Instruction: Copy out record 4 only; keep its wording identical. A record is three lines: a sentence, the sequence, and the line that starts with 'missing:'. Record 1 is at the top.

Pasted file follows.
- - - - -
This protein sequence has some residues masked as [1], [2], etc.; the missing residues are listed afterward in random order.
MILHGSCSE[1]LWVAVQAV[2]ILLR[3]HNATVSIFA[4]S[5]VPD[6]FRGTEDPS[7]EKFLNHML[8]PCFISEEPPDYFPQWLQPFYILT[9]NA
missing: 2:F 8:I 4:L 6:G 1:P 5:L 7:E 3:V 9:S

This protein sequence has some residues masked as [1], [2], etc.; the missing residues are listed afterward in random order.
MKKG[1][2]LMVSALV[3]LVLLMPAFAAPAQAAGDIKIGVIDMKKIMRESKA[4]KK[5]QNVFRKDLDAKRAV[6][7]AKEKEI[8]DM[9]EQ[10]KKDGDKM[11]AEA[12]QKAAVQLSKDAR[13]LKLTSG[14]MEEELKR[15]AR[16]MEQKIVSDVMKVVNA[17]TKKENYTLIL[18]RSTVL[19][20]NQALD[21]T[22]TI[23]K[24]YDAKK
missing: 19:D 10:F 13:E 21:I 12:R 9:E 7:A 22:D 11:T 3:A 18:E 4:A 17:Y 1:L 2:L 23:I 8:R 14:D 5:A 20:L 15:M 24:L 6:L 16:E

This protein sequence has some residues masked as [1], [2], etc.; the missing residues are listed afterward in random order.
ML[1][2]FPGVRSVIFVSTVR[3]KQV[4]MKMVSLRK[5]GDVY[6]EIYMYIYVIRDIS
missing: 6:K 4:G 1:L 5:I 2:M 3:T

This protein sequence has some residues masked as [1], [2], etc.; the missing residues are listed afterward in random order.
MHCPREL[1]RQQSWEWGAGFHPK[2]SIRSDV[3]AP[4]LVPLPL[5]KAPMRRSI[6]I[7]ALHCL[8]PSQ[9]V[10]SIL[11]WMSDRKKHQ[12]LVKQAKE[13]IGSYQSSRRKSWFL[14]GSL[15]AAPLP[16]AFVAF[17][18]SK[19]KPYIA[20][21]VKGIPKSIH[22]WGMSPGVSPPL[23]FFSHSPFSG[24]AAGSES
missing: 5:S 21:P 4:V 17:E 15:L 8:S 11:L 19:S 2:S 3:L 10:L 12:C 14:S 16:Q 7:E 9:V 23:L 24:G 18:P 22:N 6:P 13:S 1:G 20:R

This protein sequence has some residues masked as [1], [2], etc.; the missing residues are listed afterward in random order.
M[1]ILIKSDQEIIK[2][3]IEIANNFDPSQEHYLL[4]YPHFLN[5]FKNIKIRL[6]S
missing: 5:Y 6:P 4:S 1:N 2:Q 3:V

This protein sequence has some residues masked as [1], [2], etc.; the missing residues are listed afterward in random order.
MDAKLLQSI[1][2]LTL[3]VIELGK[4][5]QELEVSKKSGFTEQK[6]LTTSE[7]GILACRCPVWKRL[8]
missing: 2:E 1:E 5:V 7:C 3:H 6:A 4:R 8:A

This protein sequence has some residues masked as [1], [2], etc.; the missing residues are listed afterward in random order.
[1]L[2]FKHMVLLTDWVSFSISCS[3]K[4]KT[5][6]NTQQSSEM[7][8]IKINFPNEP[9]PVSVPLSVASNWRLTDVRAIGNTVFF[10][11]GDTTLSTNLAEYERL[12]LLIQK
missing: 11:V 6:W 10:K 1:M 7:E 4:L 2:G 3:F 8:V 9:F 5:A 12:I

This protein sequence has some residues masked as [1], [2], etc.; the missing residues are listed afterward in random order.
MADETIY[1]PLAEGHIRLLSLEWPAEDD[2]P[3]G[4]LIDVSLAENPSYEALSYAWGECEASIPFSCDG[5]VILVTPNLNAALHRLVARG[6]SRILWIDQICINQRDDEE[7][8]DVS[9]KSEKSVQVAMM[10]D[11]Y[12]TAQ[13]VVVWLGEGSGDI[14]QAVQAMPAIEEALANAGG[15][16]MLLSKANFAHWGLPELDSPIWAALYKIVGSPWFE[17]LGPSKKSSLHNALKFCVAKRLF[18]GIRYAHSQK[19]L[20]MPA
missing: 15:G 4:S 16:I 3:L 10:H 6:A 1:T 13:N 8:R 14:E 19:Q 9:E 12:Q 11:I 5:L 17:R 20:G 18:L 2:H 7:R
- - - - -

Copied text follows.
This protein sequence has some residues masked as [1], [2], etc.; the missing residues are listed afterward in random order.
MHCPREL[1]RQQSWEWGAGFHPK[2]SIRSDV[3]AP[4]LVPLPL[5]KAPMRRSI[6]I[7]ALHCL[8]PSQ[9]V[10]SIL[11]WMSDRKKHQ[12]LVKQAKE[13]IGSYQSSRRKSWFL[14]GSL[15]AAPLP[16]AFVAF[17][18]SK[19]KPYIA[20][21]VKGIPKSIH[22]WGMSPGVSPPL[23]FFSHSPFSG[24]AAGSES
missing: 5:S 21:P 4:V 17:E 15:L 8:S 11:L 19:S 2:S 3:L 10:L 12:C 14:S 16:Q 7:E 9:V 23:L 24:G 18:P 22:N 6:P 13:S 1:G 20:R